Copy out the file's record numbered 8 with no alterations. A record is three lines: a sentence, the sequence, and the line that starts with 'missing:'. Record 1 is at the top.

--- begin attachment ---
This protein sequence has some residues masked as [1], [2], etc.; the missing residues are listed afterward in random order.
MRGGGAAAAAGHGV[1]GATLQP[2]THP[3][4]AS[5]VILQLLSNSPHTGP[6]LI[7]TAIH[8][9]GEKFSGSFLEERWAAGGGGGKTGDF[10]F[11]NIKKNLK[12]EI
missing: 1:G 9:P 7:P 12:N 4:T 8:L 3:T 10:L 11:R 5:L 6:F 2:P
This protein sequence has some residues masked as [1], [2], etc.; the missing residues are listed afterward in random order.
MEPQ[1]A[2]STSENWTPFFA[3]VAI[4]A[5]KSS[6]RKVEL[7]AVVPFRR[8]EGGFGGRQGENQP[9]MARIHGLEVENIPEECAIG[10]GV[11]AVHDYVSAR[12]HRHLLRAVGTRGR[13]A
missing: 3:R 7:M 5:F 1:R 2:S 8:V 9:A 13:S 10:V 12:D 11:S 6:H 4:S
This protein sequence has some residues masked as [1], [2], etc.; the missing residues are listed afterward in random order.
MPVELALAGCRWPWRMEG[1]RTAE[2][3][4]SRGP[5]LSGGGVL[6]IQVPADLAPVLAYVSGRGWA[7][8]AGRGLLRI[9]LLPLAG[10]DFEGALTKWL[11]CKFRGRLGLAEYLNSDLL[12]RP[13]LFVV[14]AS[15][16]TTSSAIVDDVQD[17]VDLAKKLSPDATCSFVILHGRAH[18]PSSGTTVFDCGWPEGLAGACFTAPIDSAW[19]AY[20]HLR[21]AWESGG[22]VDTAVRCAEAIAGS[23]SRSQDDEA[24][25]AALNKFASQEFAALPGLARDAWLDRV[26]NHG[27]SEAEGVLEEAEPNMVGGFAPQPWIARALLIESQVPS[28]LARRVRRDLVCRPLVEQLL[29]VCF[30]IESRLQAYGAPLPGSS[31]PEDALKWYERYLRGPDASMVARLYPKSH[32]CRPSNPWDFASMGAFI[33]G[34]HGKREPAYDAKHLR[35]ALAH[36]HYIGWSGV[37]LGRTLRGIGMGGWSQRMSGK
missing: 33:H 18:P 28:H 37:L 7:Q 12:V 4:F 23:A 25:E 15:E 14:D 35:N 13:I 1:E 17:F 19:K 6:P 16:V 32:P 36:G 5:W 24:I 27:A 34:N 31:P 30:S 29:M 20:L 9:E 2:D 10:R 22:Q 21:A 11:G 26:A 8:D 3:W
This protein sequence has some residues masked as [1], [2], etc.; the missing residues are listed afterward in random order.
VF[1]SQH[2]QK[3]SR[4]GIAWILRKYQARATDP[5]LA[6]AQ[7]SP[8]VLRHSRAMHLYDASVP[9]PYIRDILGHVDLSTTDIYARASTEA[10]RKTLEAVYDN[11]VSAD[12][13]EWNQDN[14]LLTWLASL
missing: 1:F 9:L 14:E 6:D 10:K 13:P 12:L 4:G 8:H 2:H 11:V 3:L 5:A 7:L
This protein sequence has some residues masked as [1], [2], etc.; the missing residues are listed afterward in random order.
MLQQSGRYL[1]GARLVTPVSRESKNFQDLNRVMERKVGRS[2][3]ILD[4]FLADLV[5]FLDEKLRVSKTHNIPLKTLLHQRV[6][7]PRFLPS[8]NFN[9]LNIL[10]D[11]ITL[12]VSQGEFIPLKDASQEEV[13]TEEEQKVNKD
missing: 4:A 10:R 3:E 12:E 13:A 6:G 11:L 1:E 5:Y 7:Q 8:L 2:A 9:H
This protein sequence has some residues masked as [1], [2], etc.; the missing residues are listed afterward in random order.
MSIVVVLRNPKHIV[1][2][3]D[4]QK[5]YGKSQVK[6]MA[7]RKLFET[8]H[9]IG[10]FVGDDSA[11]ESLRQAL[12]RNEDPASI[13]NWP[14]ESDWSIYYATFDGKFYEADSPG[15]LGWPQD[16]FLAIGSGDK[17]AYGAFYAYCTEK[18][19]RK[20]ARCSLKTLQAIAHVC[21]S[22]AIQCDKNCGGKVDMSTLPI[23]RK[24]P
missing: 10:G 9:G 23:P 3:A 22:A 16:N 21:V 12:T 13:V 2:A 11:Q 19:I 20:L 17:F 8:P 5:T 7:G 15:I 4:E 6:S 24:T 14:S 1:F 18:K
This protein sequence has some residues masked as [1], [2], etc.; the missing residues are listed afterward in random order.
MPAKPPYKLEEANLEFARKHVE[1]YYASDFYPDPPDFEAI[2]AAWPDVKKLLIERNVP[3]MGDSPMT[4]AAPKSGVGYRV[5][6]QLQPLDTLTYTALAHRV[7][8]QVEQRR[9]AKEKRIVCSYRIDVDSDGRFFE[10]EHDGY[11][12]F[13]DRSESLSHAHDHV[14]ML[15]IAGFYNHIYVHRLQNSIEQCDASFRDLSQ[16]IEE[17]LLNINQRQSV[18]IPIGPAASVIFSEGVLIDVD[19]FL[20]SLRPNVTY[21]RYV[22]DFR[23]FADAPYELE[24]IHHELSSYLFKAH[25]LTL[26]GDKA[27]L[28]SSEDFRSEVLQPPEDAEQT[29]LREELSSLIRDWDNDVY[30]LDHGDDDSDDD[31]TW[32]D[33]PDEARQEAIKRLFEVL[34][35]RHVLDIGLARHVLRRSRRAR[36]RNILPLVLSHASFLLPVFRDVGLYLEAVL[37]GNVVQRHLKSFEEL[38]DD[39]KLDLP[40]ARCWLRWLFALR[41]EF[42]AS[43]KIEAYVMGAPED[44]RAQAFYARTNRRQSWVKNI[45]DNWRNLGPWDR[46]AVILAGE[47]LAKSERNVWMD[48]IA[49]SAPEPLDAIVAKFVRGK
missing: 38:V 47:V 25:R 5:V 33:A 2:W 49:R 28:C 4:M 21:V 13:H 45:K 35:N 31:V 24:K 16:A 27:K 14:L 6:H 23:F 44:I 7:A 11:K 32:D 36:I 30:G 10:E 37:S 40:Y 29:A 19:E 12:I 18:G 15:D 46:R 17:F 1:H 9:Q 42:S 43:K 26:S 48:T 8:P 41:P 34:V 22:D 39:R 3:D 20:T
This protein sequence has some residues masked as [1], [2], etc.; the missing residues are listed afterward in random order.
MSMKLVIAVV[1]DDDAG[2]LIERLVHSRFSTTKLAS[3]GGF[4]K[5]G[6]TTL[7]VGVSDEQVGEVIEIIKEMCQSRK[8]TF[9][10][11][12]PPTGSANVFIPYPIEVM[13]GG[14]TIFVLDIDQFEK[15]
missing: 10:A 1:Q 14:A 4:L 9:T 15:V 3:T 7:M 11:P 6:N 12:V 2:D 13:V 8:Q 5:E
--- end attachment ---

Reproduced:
This protein sequence has some residues masked as [1], [2], etc.; the missing residues are listed afterward in random order.
MSMKLVIAVV[1]DDDAG[2]LIERLVHSRFSTTKLAS[3]GGF[4]K[5]G[6]TTL[7]VGVSDEQVGEVIEIIKEMCQSRK[8]TF[9][10][11][12]PPTGSANVFIPYPIEVM[13]GG[14]TIFVLDIDQFEK[15]
missing: 10:A 1:Q 14:A 4:L 9:T 15:V 3:T 7:M 11:P 6:N 12:V 2:D 13:V 8:Q 5:E